The worst thing about Iron Fist is that, watching it again, I felt like there was a ton of wasted potential around the Hand. The family drama was cool too, but the few things revealed about the Hand could have lead to some much fun.
Iron Fist reveal that the Hand has a connection to K’un L’un, the mystical city where Dany Rand trained. That’s not the most fascinating part of their history, but that gives us a start. What the show tells us, however, is that the Hand is not one singular organization. It’s a compound of several smaller organizations. That’s really good, by itself. It allows for more flexibility around the secret, and it makes sense that something that old would have different doctrines and ideas, developing with the years. Telling us that Madame Gao had been part of the Hand the whole time make sense in this context.
The thing is, with a multi-faceted organization like this, you have tons of opportunities for stories. The Hand stops being some kind of monolithic enemy, with thousands of faceless ninjas coming to kill you. That part of the organization could have a code of honor, while another part would be pure criminal. Another one could have kept the mysticism of their beginnings, while some newcomers would like to push the organization towards technology. It’s stupid, but you can diversify your plot a lot through this simple premise.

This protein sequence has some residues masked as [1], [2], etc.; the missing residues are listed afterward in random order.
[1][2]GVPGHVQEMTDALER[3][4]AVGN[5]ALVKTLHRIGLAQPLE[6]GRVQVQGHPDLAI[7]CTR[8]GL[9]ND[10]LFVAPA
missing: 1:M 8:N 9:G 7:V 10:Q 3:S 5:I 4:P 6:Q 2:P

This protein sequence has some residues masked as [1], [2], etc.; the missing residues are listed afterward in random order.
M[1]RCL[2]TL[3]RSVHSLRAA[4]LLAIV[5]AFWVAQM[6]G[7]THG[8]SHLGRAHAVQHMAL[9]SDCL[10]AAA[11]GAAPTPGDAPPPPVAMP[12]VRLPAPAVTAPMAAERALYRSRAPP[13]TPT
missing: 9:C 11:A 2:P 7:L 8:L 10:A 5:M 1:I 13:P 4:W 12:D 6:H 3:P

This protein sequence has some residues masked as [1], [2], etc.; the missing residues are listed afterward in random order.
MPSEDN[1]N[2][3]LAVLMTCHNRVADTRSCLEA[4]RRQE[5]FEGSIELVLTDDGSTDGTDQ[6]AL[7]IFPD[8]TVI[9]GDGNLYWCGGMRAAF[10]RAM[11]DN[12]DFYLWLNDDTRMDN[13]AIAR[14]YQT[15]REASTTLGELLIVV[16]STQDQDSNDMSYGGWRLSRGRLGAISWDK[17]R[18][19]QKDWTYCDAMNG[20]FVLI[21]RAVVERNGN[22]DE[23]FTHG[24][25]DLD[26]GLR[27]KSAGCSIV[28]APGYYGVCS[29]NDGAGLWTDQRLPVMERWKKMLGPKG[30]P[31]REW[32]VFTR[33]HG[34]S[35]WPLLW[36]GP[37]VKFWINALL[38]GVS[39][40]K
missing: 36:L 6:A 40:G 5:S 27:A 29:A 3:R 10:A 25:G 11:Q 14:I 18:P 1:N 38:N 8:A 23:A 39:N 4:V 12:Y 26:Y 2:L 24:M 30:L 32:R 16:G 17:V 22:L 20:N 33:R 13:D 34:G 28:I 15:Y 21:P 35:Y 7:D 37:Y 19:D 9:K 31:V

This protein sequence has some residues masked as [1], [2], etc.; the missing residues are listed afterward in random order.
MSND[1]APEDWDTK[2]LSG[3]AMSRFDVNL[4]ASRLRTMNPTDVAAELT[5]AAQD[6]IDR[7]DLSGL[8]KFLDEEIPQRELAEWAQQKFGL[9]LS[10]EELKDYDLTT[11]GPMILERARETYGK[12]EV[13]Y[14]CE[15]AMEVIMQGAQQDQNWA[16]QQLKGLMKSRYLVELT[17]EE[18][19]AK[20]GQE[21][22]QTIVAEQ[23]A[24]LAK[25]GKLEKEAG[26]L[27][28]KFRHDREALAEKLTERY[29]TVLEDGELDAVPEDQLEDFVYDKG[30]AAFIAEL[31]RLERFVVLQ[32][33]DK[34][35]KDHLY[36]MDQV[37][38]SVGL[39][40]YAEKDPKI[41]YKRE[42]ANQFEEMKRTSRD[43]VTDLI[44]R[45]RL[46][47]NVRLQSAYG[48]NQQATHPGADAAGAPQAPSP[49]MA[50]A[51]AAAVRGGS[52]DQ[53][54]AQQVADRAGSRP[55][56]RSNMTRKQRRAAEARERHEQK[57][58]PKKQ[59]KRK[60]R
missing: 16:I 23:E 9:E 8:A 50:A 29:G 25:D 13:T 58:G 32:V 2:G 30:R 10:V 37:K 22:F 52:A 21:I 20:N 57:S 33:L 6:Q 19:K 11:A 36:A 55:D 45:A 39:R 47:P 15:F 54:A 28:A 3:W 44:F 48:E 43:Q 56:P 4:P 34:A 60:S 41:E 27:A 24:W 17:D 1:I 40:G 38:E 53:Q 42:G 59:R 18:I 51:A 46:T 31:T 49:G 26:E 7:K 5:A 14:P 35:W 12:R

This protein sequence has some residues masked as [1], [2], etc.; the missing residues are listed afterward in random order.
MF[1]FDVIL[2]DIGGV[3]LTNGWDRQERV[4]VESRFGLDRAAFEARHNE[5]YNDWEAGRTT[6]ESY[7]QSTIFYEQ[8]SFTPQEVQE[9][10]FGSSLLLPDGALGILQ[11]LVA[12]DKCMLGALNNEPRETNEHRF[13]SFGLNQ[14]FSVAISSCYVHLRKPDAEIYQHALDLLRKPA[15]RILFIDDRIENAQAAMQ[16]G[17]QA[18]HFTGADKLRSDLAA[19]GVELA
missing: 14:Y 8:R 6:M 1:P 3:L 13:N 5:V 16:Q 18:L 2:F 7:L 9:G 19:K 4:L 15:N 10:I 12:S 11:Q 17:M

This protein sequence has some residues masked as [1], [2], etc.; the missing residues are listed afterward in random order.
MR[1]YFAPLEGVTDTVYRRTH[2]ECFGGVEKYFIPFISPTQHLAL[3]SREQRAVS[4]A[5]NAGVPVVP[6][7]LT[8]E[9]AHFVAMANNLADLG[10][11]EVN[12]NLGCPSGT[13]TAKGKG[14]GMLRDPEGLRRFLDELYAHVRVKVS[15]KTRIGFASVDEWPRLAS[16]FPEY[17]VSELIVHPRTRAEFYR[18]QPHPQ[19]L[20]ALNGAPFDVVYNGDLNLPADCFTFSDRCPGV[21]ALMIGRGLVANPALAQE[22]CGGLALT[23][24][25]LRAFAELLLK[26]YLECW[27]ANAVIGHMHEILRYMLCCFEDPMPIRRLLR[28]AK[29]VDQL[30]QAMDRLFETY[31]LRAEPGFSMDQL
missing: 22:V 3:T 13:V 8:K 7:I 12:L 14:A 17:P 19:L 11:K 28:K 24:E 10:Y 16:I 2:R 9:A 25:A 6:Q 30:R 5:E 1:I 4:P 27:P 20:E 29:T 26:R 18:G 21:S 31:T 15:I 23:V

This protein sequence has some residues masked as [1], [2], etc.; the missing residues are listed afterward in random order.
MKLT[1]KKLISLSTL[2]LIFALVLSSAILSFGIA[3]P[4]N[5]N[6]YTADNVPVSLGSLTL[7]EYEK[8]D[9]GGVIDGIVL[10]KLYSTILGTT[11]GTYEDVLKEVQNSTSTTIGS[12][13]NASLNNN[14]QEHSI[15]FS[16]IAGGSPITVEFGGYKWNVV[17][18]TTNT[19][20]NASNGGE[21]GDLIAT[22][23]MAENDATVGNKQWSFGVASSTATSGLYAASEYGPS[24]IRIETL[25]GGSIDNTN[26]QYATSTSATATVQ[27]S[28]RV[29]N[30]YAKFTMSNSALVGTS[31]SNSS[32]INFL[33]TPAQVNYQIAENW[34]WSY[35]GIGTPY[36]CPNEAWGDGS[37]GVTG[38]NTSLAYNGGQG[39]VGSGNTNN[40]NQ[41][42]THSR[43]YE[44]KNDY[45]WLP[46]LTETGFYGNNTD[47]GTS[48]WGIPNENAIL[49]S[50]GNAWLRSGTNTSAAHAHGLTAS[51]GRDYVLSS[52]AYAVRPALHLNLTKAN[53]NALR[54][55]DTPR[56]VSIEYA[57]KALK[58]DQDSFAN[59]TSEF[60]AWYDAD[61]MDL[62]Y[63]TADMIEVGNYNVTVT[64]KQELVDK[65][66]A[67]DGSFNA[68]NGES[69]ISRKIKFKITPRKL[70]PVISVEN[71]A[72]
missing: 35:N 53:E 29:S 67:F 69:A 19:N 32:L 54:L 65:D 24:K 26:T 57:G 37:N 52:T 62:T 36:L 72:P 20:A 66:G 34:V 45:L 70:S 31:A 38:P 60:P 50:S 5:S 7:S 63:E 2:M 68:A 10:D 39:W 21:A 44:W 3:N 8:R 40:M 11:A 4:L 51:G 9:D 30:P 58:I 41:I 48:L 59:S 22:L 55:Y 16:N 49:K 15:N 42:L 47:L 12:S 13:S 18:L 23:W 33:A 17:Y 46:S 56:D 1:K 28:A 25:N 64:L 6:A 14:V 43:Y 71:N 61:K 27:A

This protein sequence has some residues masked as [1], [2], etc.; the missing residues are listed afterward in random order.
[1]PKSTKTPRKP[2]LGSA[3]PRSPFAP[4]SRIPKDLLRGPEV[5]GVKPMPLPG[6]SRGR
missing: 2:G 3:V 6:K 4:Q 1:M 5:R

Unfortunately, Iron Fist doesn’t do anything with it. Even the reveal that one branch of the Hand is responsible for the training of Colleen doesn’t add much. Bakuto, her master, likes to use troubled youngster, easily manipulated. Again, an interesting idea. Unfortunately, the show doesn’t do anything with it since pretty much everyone, but Colleen completely adhere with everything Bakuto says.
By the end, the show shifts entirely from that story to the family drama surrounding Rand enterprises. Which mean that the few moments we had with Madame Gao and Bakuto don’t really amount to anything. Especially since we know both survive. And that they’ll probably come back for the showdown that The Defenders should be.